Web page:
Unemployment-related benefit claims edge higher in Suffolk and north Essex

The number of people in work has reached a record high, while earnings have "nudged up" although sti

The number of people in work has reached a record high, while earnings have "nudged up" although still growing more slowly than prices, new figures reveal. Photo: Gareth Fuller/PA Wire - Credit: PA

Unemployment in the UK has edged higher despite the number of people in work reaching a new record level.

Employment grew by 168,000 in the quarter to January to 32.2m, the highest figure since records began in 1971.

But total unemployment during the same period rose by 24,000 to 1.45m, although the figure remains 127,000 lower than a year ago, data from the Office for National Statistics (ONS) shows.

And the narrower count of those eligible to claim benefit increased by 9,200 to 837,800 last month - the highest for more than three years - with the upward trend being reflected across Suffolk and north Essex.

The biggest increases in Suffolk, in each case raising the local jobless rate by 0.1 of a percentage point, were in Ipswich, where the count rose by 90 to 1,870 (a rate of 2.2%), Babergh, up 85 to 535 (1.0%), Waveney, also up 85 to 2,560 (3.9%), and St Edmundsbury, up 55 to 925 (1.4%).

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Smaller changes left the rate unchanged in Mid Suffolk, up to 470 (0.8%), Suffolk Coastal, up 15 to 530 (0.7%), and Forest Heath, up 20 to 375 (0.9%).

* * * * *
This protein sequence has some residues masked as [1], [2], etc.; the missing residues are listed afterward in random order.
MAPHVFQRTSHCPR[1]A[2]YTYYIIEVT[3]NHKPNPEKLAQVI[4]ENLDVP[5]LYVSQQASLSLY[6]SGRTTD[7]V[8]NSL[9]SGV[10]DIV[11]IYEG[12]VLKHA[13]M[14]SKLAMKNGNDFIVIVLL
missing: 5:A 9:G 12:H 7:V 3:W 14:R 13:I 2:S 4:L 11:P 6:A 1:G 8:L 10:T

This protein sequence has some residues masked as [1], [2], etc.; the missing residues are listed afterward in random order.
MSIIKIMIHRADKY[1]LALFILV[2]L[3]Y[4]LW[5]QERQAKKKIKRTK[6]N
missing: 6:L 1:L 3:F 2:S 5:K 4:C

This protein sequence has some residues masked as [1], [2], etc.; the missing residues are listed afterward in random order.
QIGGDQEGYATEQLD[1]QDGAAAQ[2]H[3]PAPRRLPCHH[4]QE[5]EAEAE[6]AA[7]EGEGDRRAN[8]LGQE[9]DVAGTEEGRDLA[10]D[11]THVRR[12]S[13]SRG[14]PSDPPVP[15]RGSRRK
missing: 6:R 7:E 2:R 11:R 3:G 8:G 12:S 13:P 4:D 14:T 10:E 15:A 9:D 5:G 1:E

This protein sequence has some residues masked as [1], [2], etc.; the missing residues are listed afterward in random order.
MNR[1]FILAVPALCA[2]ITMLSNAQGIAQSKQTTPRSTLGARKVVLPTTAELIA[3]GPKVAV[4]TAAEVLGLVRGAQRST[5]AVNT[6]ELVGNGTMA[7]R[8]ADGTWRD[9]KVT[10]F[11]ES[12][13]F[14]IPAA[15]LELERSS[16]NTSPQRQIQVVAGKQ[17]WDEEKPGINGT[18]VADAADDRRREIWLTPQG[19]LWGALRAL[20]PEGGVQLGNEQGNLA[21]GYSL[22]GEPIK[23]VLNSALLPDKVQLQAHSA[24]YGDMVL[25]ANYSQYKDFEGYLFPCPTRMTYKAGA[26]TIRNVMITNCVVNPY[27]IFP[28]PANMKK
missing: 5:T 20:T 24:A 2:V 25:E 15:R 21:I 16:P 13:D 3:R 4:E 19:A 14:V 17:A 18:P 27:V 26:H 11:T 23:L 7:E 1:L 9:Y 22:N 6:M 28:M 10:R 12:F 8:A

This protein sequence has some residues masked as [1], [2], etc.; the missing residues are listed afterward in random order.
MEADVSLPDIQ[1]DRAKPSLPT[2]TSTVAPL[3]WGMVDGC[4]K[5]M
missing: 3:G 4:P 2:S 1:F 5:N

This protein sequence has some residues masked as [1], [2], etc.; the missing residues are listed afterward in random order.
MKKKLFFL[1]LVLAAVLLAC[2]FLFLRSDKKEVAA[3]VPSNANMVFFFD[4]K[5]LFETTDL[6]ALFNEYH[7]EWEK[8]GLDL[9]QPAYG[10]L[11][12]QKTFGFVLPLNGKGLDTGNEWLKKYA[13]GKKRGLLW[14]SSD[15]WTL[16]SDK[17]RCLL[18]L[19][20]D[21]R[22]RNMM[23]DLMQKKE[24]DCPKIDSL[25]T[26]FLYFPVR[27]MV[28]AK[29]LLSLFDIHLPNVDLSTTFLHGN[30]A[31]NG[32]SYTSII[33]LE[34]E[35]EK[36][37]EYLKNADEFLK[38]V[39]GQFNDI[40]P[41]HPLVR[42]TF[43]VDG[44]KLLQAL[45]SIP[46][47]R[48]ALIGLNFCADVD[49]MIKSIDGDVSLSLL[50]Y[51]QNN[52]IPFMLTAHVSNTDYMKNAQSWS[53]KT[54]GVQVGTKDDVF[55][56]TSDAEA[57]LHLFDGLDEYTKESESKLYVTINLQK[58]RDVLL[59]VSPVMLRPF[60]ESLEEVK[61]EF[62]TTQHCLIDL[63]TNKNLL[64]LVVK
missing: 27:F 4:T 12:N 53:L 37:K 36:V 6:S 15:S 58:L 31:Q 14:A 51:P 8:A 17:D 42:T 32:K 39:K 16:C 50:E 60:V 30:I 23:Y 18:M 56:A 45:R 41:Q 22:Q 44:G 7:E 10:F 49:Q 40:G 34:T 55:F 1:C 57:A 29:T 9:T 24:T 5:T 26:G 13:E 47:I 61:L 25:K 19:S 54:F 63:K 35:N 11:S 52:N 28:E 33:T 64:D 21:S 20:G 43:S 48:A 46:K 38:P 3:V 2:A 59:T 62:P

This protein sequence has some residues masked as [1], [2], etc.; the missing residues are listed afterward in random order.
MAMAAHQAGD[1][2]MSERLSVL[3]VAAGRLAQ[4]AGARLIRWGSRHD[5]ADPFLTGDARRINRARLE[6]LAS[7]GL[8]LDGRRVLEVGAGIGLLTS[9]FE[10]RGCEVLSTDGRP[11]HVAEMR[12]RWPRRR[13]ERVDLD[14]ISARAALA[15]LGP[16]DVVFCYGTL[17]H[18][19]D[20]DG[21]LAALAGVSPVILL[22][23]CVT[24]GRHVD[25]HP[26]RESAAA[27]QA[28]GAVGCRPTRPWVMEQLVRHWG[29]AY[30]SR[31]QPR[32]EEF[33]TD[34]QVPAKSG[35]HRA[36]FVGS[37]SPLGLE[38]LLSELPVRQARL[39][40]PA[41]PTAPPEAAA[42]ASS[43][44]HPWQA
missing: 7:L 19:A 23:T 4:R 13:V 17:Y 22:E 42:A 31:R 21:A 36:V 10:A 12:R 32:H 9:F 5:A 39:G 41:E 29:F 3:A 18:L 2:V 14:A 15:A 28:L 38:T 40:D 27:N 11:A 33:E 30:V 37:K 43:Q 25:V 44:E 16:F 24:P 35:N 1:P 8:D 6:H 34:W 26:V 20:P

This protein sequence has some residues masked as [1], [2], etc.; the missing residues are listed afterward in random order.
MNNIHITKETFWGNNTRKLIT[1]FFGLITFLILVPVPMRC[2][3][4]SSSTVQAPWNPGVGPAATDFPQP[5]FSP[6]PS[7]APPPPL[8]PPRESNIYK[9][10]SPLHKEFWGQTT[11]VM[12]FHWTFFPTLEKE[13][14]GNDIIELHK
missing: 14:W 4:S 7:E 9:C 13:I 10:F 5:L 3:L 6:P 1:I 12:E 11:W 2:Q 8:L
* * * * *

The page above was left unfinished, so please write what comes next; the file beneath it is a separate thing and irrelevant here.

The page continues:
In north and mid Essex, the rate rose by 0.1 in Braintree, up 100 to 1,140 (1.2%), Tendring, up 45 to 2,235 (2.9%), and Uttlesford, up 40 to 315 (0.6%).

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Due to the rounding effect, a rise of 10 in Maldon, to 400, was also enough to nudge the rate 0.1 higher, to 1.1%, while the rate remained unchanged Chelmsford, up 40 to 1,215 (1.1%), and Colchester, up 30 to 1,420 (1.2%).

The increase in claimant count totals nationally is due, at least in part, to the phased roll-out of Universal Credit, under which a broader range of people are required to look for work compared with the Jobseeker’s Allowance

And the increase in total unemployment during the past quarter largely reflects a fall of 136,000 in the number of people classed as economically inactive, such as students and those on long-term sick leave or no longer looking for work, to a joint record low rate of 21%.

The labour market data from the ONS also shows an easing of the squeeze on households’ spending power, with average earnings rising by 2.8% in the year to January – the strongest growth since September 2015. This was still just short of the January inflation rate of 3.0% but slightly ahead of February’s rate of 2.7%, announced earlier this week.

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